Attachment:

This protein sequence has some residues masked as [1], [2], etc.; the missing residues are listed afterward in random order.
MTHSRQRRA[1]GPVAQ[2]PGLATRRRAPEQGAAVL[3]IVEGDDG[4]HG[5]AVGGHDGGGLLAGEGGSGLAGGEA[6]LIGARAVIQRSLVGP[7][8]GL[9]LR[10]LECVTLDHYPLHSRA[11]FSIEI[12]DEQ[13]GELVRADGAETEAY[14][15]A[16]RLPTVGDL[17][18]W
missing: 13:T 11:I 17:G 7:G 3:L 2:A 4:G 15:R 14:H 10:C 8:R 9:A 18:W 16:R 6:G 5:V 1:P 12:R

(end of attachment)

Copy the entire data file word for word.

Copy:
This protein sequence has some residues masked as [1], [2], etc.; the missing residues are listed afterward in random order.
MTHSRQRRA[1]GPVAQ[2]PGLATRRRAPEQGAAVL[3]IVEGDDG[4]HG[5]AVGGHDGGGLLAGEGGSGLAGGEA[6]LIGARAVIQRSLVGP[7][8]GL[9]LR[10]LECVTLDHYPLHSRA[11]FSIEI[12]DEQ[13]GELVRADGAETEAY[14][15]A[16]RLPTVGDL[17][18]W
missing: 13:T 11:I 17:G 7:G 3:L 2:A 4:G 15:R 14:H 10:C 8:R 9:A 18:W 16:R 6:G 5:V 1:P 12:R